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Amid last week’s flurry of activity in the final days of the congressional session, one important piece of legislation was ignored. After languishing for months, the FOIA Improvement Act came within a hair’s breadth of passing, but instead died due to the inattention of House Speaker John Boehner.

Public pressure got the bill that far. Hopefully, public pressure will resurrect the bill for passage first thing in the new session.

For years now, journalists and media organizations across the nation have been clamoring for much-needed reforms to the federal Freedom of Information Act. That’s the act reporters and editors reference when requesting public documents from government agencies.

All too often, unfortunately, those requests are met with refusals or excuses that border on the ridiculous.

To cite one memorable example, when a ProPublica reporter sent a Freedom of Information Act request last year to the National Security Agency requesting emails between NSA employees and employees of the National Geographic Channel over a specific time period, the agency said no. Its excuse was that it lacked the ability to search its own emails.

The FOIA Improvement Act would help put a stop to such nonsense. It would formalize the presumption of openness — the assumption that the records of government agencies are public information unless specifically exempted. It would also force government agencies to make frequently requested information available electronically, and allow those who request documents to avoid paying fees for record searches or copies if the documents aren’t provided by the federally mandated deadline.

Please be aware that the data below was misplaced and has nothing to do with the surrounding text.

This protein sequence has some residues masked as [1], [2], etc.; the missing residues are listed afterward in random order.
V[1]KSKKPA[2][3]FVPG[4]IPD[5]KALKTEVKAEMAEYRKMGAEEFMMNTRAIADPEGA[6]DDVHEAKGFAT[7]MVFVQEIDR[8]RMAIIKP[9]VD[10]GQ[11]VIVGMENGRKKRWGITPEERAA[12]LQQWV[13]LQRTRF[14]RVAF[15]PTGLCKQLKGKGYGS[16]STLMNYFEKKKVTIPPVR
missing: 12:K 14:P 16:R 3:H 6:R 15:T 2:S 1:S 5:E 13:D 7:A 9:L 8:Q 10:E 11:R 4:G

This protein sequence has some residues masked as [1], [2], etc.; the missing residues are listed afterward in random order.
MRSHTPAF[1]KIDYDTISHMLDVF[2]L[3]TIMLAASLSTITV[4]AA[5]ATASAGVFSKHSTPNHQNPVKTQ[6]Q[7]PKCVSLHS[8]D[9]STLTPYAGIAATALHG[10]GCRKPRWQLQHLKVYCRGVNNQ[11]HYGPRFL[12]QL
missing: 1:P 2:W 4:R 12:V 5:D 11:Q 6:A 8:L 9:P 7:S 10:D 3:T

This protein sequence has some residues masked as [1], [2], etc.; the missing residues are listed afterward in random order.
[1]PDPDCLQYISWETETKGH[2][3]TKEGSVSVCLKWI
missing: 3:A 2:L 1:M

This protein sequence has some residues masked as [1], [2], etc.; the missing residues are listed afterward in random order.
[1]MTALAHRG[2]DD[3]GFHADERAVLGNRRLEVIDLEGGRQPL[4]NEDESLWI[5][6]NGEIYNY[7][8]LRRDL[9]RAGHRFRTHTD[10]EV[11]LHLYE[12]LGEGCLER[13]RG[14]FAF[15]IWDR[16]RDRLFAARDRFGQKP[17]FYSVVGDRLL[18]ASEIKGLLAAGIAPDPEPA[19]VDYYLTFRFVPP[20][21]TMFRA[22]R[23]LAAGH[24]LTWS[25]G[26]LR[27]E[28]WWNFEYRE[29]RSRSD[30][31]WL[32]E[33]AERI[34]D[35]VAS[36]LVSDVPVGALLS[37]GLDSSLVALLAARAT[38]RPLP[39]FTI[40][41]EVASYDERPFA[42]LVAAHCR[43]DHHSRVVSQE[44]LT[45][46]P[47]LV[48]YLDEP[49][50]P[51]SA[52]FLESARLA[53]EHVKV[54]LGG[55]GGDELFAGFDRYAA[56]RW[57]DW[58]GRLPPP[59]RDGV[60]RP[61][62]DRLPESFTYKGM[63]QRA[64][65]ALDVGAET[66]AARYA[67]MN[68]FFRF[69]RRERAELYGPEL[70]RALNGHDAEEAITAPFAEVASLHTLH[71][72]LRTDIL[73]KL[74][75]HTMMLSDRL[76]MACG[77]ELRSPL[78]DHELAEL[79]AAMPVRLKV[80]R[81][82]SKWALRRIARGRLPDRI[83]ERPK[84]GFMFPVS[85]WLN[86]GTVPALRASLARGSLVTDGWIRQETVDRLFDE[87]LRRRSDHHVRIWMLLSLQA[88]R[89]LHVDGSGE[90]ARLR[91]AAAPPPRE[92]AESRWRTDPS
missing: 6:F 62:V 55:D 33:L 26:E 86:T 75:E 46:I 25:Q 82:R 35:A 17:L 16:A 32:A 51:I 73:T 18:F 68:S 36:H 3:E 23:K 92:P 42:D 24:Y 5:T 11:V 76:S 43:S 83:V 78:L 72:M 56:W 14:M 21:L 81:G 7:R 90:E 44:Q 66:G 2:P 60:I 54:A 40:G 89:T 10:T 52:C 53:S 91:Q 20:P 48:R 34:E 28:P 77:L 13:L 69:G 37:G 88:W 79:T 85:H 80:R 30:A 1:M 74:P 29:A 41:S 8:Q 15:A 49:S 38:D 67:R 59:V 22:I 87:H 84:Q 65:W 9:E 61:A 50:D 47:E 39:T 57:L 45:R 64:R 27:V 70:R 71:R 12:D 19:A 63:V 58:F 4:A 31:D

This legislation is the bipartisan work of U.S. Sen. Pat Leahy, a Democrat from Vermont, and U.S. Sen. John Cornyn, a Texas Republican. A companion bill, HR 1211, passed the House unanimously earlier this year. Ten months later, the Senate finally voted on Dec. 8, but when it was sent back to the House for the final stamp of approval, Boehner failed to bring it up.

While Congress certainly had a full plate last week, surely time could have been carved out for a final vote on a bill that previously received unanimous passage.

The bill is widely supported — by professional groups like the Society of Professional Journalists, media organizations across the country and legislators like Montana’s own U.S. Sen. Jon Tester. In fact, the Democrat from Big Sandy signed on as a co-sponsor of the bill.

Encouragingly, U.S. Sen.-elect Steve Daines, R-Mont., has also gone on record in support of FOIA reforms. Hopefully, U.S. Rep.-elect Ryan Zinke, who will take Daines’ seat in the House next month, understands the need for FOIA reforms as well, and will vote accordingly if given the opportunity.

Many very important pieces of legislation will be vying for congressional attention in the new year. The new Congress can set the right tone and send the right signal — of transparency and accountability to the people they represent — by making passage of the FOIA Improvement Act one of its first acts.

Missoulian editorial board: Publisher Mark Heintzelman, Editor Sherry Devlin, Opinion Editor Tyler Christensen.

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